Blood-hungry, hurricane-fueled swarms of mosquitoes kill cattle in Louisiana-Nationwide

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Can a swarm of mosquitoes kill you by sucking your blood?

The chilling answer to this childhood question is yes, as some Louisiana farmers find out about their animals secondhand.

Giant mosquito clouds swarmed cattle to death in Louisiana this month after recent Hurricane Laura overloaded their numbers with heavy rains in late August.

According to Dr. Craig Fontenot, a Ville Platte-based large animal veterinarian, Louisiana farmers have lost 300 to 400 cattle to massive swarms of mosquitoes that have flourished since the storm.

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He says thick clouds of mosquitoes have descended on farm fields, swarming over the cattle, and leaving the animals weakened, anemic and exhausted. Many bleed under their skin and starve for oxygen until they eventually collapse and die.

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“They are vicious little fools,” Fontenot told The Associated Press in an interview.

The vet also posted a photo of a bull he treated on September 2nd. The photo shows the animal’s belly covered with tiny blood-sucking mosquitoes.

A bull’s belly is covered in mosquitos on September 2, 2020 in Louisiana.

Dr. Craig Fontenot on LSU AgCenter

Fontenot said mosquitoes have become a major problem in five eastern parishes corresponding to counties in Louisiana.

According to a press release from the AgCenter at Louisiana State University, officials in other communities have begun spraying farms and swamps with pesticides to reduce mosquito populations. It works in some places, but some farmers have already suffered losses from the swarms.


Click here to play the video.  'Louisiana governor warns of long recovery from Hurricane Laura'


1:24The governor of Louisiana warns of a long recovery from Hurricane Laura


Louisiana Governor warns of a long recovery from Hurricane Laura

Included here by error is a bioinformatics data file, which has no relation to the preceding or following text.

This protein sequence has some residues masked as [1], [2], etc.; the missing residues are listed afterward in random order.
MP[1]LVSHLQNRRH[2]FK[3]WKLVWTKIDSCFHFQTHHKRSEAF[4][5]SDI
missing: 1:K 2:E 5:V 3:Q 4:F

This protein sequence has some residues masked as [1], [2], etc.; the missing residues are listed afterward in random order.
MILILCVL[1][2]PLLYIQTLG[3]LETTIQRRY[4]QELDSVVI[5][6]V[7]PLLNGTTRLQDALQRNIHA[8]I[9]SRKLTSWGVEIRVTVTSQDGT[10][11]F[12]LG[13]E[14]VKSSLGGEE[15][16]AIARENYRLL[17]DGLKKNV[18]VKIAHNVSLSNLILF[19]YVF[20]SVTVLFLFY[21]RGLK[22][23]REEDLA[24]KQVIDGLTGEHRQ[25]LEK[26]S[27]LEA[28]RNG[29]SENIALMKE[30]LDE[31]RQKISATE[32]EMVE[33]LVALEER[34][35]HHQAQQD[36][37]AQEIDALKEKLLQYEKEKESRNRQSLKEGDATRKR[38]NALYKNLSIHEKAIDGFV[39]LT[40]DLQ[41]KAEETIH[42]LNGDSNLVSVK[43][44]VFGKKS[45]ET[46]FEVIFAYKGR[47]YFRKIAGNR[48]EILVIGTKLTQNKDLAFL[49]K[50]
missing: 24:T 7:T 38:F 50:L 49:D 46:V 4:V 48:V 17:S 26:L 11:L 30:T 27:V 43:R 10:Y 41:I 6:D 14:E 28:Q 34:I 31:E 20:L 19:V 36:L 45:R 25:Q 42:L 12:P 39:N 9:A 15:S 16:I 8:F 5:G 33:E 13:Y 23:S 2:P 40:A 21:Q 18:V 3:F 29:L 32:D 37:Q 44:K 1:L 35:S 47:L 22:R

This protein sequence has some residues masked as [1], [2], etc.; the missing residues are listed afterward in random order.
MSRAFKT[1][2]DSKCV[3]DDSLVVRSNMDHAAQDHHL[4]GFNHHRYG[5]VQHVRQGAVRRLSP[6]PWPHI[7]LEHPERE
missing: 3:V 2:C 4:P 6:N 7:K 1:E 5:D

“I lost a bull Friday night,” said Vince Deshotel, a local ranching specialist for the AgCenter.

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He says he spoke to four other ranchers who also lost animals to the mosquitoes.

According to Fontenot, mosquito plague has largely affected livestock as goats and horses are usually kept in stables where they can be more easily protected.

He says a particular deer breeder lost 30 of his 110 animals, including several that had already been sold.

“He says it’s over $ 100,000 he’s lost,” Fontenot told the AP.

This September 2, 2020 photo shows deer on a ranch where they were killed by hordes of mosquitos.

This September 2, 2020 photo shows deer on a ranch where they were killed by hordes of mosquitos.

Dr. Craig Fontenot on AP

In the past, hurricanes have occasionally caused farm animal diseases and pathogenic mosquito plagues. Fontenot says they were a problem after Hurricanes Lili (2002) and Rita (2005). Hurricane Harvey (2017) also produced massive insect clouds in Texas, as shown by photos from a witness from that period.

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Spraying from the air can reduce swarms of mosquitoes, emphasizes the LSU AgCenter. Pet owners can also take steps to protect each of their animals.

“Basically there are many products that can be applied to the animals, either in a spray, with pinpoint accuracy or with back massages,” said Dr. Christine Navarre, veterinarian at the AgCenter, in a press release.

She added that treating an animal is the best way to keep it safe from bloodsuckers.

“Good general diet and dealing with other stressors like heat and transportation are the best medicines,” she said.

Bug zappers are pretty good medicine too. And for those who are still wondering, after various analyzes of the question, it would take anywhere from a million to two million mosquitoes to kill a person.

Now imagine how many it would take to kill a cow.

– With files from the Associated Press

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© 2020 Global News, a division of Corus Entertainment Inc.

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